Wednesday, September 12, 2018

Empathy, and the Recipe for Chocolate Cake

Once upon a time, (isn’t that how they always start), a young woman took a leap, and accepted a position in a customer service role. This is a new adventure, how exciting!!

The young woman had no experience in customer service, but was up for the challenge. She thought should could figure it out. She could talk to anyone; how hard could this be? I mean, they are just people, right? Friends had always told her she could talk to anyone, she was an expert in her previous field, and she wasn’t afraid of anything,

She had a new team to work with, and colleagues with different skill sets. They all seemed like they knew what they were doing. She plugged in her headset and started her day.

Things are going well. "How can I help you?" "Can you please tell me what happened?" "Thank you for calling! I am happy to have helped you!" It seemed like a breeze. Day one done.

Day two, started out the same, until the call came in, that she wasn’t prepared for. "How can I help you?" The reply was simple, “I am not sure you can.” Really?

"Can you please tell me what happened?"

The customer stated, "I have a huge problem. Your office told me that I wouldn’t have to enter in all of this data. I can’t believe all of this happened! I am so mad, and I need to talk to someone who can help me!"

She is having a moment of crisis. Could I help her? Do I know what happened? What did she say she needed on her previous calls? What did we tell her? When did this happen?

Realizing the woman on the phone was mad already, and asking her to hold could only irritate her more, she  was focused on diffusing the situation and finding out what happened. How can she make this better? How can she make this right?

Things aren’t going well. She is trying to listen, trying to research, and trying to figure out how this went so horribly wrong.

Many thoughts came to mind. "Where do I look to find this?"  "Who can help me, help her?"  "Did she make the mistake?"  Then, she remembered something her colleague said to her at lunch, "if you list it out, you willl figure it out."

So, she had the customer start from the beginning, to understand how this happened. She assured the customer that she'd make things right.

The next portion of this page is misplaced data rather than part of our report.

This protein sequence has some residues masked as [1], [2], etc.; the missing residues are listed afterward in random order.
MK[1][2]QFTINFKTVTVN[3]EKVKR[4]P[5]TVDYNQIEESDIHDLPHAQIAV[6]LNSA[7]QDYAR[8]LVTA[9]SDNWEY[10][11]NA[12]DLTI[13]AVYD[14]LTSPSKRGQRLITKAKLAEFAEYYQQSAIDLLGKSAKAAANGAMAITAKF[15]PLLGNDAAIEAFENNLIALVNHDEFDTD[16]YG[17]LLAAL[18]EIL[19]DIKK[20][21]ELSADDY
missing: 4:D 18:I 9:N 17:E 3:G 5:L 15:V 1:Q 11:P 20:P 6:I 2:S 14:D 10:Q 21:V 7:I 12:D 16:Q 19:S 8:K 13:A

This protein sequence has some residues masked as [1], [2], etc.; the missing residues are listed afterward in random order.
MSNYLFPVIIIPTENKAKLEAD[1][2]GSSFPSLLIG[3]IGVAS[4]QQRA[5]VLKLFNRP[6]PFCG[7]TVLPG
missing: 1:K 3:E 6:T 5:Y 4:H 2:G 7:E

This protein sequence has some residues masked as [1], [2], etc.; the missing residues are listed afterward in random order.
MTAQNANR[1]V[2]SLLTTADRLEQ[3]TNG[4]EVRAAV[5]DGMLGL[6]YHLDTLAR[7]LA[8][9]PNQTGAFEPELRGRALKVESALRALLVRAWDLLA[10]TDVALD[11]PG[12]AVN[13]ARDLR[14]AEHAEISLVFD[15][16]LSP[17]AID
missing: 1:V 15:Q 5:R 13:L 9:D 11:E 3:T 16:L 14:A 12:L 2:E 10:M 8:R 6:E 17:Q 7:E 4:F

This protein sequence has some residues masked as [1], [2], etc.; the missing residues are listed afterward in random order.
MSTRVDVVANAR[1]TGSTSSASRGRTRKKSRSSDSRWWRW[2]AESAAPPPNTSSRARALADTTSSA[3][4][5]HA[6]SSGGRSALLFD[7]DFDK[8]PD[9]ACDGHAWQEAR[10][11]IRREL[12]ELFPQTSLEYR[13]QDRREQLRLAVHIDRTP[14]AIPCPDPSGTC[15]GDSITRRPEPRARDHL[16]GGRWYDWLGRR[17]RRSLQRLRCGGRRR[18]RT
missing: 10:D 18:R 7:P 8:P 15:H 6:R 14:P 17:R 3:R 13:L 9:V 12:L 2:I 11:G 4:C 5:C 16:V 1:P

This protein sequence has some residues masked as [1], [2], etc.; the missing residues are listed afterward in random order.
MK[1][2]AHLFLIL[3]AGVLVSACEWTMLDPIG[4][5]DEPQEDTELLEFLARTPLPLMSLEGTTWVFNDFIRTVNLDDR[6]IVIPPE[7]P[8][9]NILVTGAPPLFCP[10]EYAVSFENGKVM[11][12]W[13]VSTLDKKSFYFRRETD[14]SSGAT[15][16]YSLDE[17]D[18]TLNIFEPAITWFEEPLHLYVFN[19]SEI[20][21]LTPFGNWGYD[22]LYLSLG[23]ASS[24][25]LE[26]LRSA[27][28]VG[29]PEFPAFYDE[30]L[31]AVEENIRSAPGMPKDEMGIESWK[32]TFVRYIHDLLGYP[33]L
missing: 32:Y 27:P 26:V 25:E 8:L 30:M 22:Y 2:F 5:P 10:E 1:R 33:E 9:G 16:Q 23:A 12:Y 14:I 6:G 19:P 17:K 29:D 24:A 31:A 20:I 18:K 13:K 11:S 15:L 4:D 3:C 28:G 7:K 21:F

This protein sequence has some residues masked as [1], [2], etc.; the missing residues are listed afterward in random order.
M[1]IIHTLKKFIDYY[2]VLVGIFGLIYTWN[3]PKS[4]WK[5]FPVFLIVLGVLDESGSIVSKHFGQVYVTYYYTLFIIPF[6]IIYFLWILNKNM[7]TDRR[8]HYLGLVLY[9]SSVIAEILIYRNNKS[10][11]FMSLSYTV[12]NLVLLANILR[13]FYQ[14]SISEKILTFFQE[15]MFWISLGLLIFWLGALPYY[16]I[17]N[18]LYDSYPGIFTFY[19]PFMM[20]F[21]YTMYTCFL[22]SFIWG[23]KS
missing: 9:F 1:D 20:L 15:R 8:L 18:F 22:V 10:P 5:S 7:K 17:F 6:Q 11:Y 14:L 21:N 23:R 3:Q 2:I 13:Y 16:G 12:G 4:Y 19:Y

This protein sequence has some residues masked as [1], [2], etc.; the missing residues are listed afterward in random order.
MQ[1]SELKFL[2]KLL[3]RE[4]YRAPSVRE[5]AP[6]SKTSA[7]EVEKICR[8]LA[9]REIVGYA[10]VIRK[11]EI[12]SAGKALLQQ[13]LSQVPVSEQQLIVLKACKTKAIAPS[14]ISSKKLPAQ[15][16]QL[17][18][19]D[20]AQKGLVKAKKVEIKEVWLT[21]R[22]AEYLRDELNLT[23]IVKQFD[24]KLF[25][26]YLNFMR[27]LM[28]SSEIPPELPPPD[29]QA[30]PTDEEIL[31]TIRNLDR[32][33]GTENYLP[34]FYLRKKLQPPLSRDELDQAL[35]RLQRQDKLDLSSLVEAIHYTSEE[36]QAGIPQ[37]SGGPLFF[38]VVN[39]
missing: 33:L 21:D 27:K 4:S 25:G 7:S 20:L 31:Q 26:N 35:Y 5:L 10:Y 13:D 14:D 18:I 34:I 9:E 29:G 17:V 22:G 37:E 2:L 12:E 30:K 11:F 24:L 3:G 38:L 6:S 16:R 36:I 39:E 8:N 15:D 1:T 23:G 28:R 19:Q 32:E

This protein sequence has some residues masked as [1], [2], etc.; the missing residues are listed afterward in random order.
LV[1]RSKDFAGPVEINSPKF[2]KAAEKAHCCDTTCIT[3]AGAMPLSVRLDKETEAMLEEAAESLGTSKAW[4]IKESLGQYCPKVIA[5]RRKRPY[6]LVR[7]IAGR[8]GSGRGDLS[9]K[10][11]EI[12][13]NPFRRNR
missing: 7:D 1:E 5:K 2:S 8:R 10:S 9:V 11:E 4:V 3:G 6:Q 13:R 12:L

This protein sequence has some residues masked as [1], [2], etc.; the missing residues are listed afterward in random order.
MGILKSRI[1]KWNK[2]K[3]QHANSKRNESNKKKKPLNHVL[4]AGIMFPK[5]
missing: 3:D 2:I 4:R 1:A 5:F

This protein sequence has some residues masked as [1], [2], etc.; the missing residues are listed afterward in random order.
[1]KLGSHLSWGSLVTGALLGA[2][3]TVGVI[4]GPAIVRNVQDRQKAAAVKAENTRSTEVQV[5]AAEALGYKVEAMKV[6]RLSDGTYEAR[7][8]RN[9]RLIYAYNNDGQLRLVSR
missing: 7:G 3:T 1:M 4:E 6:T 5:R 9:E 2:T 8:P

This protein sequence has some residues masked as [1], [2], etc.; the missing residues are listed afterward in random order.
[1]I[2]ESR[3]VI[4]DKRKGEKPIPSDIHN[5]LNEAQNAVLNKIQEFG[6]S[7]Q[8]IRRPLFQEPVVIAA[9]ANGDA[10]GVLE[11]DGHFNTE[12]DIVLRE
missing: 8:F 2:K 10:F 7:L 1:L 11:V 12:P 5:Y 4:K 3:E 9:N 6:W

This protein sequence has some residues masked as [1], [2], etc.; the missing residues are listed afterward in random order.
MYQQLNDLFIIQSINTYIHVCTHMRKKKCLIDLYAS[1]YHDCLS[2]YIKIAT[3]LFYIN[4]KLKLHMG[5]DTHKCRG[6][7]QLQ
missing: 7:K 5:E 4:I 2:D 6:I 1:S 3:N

The customer took her back to the beginning. She went back to when she didn’t understand what needed to happen, back to when she called the service team to make sure she was doing the right thing.

The service agent was able to list it out, step by step, documenting each situation while the customer was explaining. During this process, while she was listening to the customer, she felt empathy.

In that moment, "I know how to talk to people, or I’m excited about the new opportunity", didn't matter.  It was upsetting, being in this position. "How would I feel if it was me?" "Who would help me, after I called several times before?" Does anyone  in this organization care?"

In those moments, when don’t have the right information, directions, and resources, things can escalate out of control. You have the wrong ingredients.

Give you staff the recipe for success:
  1. Train them in the details
  2. Address their concerns
  3. Give them resources
  4. Do the right thing
  5. Be human
  6. Utilize empathy and sympathy
  7. Actively listen 
  8. Be available, be present, be real
  9. Empower your staff to make the BEST decisions for customers

In the end, the above story worked out. I'm sure by this point, your are wondering about the chocolate cake. Well, I needed something to keep your attention.

I love what I do. I love my industry. I love the long hours and weekend set ups, concrete floors to flights of fancy, coffee runs and changes on the fly. My goal: delivering client needs on budget, and on time.

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